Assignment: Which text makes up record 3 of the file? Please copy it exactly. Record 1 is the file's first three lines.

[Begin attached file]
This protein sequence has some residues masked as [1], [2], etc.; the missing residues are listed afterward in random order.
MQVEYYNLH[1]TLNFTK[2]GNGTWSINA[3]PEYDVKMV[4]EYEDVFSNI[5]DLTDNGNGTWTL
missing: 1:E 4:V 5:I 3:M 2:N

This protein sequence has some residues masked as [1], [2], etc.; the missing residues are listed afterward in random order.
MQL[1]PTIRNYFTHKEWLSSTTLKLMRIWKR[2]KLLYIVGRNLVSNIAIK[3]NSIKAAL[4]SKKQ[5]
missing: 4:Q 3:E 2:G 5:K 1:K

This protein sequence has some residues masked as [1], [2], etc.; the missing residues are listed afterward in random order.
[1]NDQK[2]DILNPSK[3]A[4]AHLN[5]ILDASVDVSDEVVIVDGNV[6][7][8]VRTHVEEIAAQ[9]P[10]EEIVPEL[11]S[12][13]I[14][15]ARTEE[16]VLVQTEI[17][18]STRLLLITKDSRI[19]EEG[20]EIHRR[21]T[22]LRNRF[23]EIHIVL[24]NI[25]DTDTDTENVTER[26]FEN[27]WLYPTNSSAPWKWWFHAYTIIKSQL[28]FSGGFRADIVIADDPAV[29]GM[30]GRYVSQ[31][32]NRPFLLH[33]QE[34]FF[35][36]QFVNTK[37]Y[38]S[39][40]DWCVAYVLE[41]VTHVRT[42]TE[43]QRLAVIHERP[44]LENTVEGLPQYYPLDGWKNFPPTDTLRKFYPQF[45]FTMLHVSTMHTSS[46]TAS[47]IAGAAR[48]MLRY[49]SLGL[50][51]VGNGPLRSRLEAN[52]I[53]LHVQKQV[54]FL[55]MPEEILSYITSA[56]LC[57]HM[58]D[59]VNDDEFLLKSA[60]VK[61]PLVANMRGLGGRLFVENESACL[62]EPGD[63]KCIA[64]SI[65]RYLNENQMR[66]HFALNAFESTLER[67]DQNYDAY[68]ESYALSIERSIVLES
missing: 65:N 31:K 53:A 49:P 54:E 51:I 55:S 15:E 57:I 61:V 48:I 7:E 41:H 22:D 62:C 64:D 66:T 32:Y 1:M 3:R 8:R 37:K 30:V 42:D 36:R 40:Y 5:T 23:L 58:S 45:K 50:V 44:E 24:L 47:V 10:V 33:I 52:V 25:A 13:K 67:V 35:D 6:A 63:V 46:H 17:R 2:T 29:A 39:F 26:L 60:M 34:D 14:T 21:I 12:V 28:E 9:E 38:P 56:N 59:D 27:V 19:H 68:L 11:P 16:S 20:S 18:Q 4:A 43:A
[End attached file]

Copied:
This protein sequence has some residues masked as [1], [2], etc.; the missing residues are listed afterward in random order.
[1]NDQK[2]DILNPSK[3]A[4]AHLN[5]ILDASVDVSDEVVIVDGNV[6][7][8]VRTHVEEIAAQ[9]P[10]EEIVPEL[11]S[12][13]I[14][15]ARTEE[16]VLVQTEI[17][18]STRLLLITKDSRI[19]EEG[20]EIHRR[21]T[22]LRNRF[23]EIHIVL[24]NI[25]DTDTDTENVTER[26]FEN[27]WLYPTNSSAPWKWWFHAYTIIKSQL[28]FSGGFRADIVIADDPAV[29]GM[30]GRYVSQ[31][32]NRPFLLH[33]QE[34]FF[35][36]QFVNTK[37]Y[38]S[39][40]DWCVAYVLE[41]VTHVRT[42]TE[43]QRLAVIHERP[44]LENTVEGLPQYYPLDGWKNFPPTDTLRKFYPQF[45]FTMLHVSTMHTSS[46]TAS[47]IAGAAR[48]MLRY[49]SLGL[50][51]VGNGPLRSRLEAN[52]I[53]LHVQKQV[54]FL[55]MPEEILSYITSA[56]LC[57]HM[58]D[59]VNDDEFLLKSA[60]VK[61]PLVANMRGLGGRLFVENESACL[62]EPGD[63]KCIA[64]SI[65]RYLNENQMR[66]HFALNAFESTLER[67]DQNYDAY[68]ESYALSIERSIVLES
missing: 65:N 31:K 53:A 49:P 54:E 51:I 55:S 15:E 57:I 61:V 48:I 7:E 41:H 22:D 62:C 64:D 66:T 32:Y 1:M 3:R 8:R 37:K 30:V 42:D 36:R 40:Y 5:T 23:L 58:S 45:K 50:V 44:E 24:L 47:V 10:V 33:I 52:V 25:A 13:K 67:V 35:D 6:A 63:V 46:H 17:R 2:T 29:A 39:F 26:L 60:M 34:D 14:T 21:I 12:V 28:E 9:E 38:P 56:N 59:D 27:V 19:H 68:L 11:P 16:S 20:S 18:Q 4:A 43:A